What You Say At Your Performance Review by Gene Griessman, Ph.D.
Prepare for an annual (or quarterly) review the same way that an author prepares for a media interview.
Create a script Don’t walk into your annual review without preparing. You will need more than just a positive mental attitude.
Do forward thinking Anticipate the questions that will be asked, and write them down. Part of knowing what you will be asked is to try to get inside the head of your boss. Social scientists call this sympathetic introspection. Try to figure out what he/she thinks is most important about your job. You don’t want to be focusing on some aspect of your job that your boss doesn’t think is important. Decide what you will say about each question/topic. Whatyousay.com believes that words matter. So try out alternative ways of presenting your material–before the actual interview.
Take the initiative If you’ve done something that you are proud of, think of a way to work this into the conversation. Whenever I do a media interview, I think of some way that I can bring up a topic that the interviewer might not ask about. For example, I might say, “’Lincoln on Communication’ gives 10 ways to communicate more effectively. Do we have time to discuss one or two of them?” If it’s your annual (or quarterly) review, you might say, “I’ve been working hard on our training manual. Would you like for me to discuss that? Etc.”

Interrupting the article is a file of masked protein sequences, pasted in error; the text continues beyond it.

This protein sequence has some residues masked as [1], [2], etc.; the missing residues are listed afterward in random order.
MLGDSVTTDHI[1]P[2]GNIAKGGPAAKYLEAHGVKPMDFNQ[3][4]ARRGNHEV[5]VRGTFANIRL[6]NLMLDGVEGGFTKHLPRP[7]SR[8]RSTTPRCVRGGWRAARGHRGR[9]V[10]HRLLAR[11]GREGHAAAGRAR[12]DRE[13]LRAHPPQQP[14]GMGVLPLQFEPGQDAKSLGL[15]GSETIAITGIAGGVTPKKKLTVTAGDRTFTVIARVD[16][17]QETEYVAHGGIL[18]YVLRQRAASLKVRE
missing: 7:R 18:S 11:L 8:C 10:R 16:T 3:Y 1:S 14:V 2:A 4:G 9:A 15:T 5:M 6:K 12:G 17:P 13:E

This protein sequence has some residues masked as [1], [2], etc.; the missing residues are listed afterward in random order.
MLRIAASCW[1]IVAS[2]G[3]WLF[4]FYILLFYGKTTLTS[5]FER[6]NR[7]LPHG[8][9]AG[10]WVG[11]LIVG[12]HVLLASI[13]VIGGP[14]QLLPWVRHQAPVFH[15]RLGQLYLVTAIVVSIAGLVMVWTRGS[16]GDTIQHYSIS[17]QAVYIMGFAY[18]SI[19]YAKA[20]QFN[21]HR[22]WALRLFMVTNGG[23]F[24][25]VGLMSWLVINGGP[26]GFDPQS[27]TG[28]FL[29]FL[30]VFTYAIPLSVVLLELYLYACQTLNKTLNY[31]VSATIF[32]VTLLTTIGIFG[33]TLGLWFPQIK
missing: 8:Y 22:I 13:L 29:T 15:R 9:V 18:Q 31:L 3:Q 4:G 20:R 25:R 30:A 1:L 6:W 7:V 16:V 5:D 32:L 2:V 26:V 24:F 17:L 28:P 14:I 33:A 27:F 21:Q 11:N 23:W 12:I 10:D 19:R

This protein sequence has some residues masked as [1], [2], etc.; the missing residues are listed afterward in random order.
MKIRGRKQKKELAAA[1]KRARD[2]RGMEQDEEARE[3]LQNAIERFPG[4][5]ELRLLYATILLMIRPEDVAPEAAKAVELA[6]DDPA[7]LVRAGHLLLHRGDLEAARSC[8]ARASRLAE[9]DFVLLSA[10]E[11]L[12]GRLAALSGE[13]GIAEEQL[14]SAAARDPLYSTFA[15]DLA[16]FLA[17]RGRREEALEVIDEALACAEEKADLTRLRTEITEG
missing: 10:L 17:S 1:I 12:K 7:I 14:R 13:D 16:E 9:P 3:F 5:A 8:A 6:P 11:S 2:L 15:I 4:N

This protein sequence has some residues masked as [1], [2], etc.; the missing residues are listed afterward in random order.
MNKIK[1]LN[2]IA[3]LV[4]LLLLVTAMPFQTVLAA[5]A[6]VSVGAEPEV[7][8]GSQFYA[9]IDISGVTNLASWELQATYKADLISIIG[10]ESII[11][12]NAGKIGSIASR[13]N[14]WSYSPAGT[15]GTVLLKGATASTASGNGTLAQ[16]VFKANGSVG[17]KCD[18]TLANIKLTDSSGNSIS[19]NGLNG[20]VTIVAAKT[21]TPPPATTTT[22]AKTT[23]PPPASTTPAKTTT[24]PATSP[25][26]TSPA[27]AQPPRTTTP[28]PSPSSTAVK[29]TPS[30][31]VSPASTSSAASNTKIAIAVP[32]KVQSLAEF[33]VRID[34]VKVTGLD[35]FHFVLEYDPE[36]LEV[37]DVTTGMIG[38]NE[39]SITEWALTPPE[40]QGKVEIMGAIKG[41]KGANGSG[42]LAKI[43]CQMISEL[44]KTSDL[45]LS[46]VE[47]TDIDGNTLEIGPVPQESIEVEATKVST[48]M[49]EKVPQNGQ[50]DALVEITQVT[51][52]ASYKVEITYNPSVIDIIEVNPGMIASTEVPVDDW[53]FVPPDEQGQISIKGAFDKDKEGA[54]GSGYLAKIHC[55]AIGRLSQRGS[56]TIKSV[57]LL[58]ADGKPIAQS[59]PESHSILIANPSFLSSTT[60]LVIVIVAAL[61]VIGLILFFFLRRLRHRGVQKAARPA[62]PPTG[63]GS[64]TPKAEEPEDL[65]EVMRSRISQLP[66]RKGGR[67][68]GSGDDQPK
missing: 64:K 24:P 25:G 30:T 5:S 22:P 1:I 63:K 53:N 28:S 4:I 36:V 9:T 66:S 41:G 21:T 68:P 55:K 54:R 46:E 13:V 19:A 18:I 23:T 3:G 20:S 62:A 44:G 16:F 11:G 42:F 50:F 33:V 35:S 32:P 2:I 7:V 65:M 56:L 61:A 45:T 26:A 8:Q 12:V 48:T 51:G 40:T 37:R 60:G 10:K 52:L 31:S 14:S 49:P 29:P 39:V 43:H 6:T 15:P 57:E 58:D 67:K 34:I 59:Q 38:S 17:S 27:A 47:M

Remember, there’s more to career success than just working hard. You must work at the right projects, and communicate that you do them well. Your annual review is an opportunity to do just that.
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“Not only does Griessman give us Lincoln quotes, but he also weaves each one into a little jewel of an essay on that particular subject. In addition, this small volume contains “Biographical Notes” on the main figures cited and also a Bibliography of the sources quoted.” —Wayne C. Temple, world-renowned Lincoln scholar, critic, and author, Illinois State Archives
A stirring, inspirational treasury of quotations from our greatest and most admired president, the book offers rich material for interpretation, reflection, and spiritual guidance.
In these pages, Lincoln, famed as an orator, shares his wisdom on courage and determination, compassion and compromise, tolerance and tact—the essential traits that define character. The timeless impact of his words is as powerful as the achievements that have helped to make him an American hero.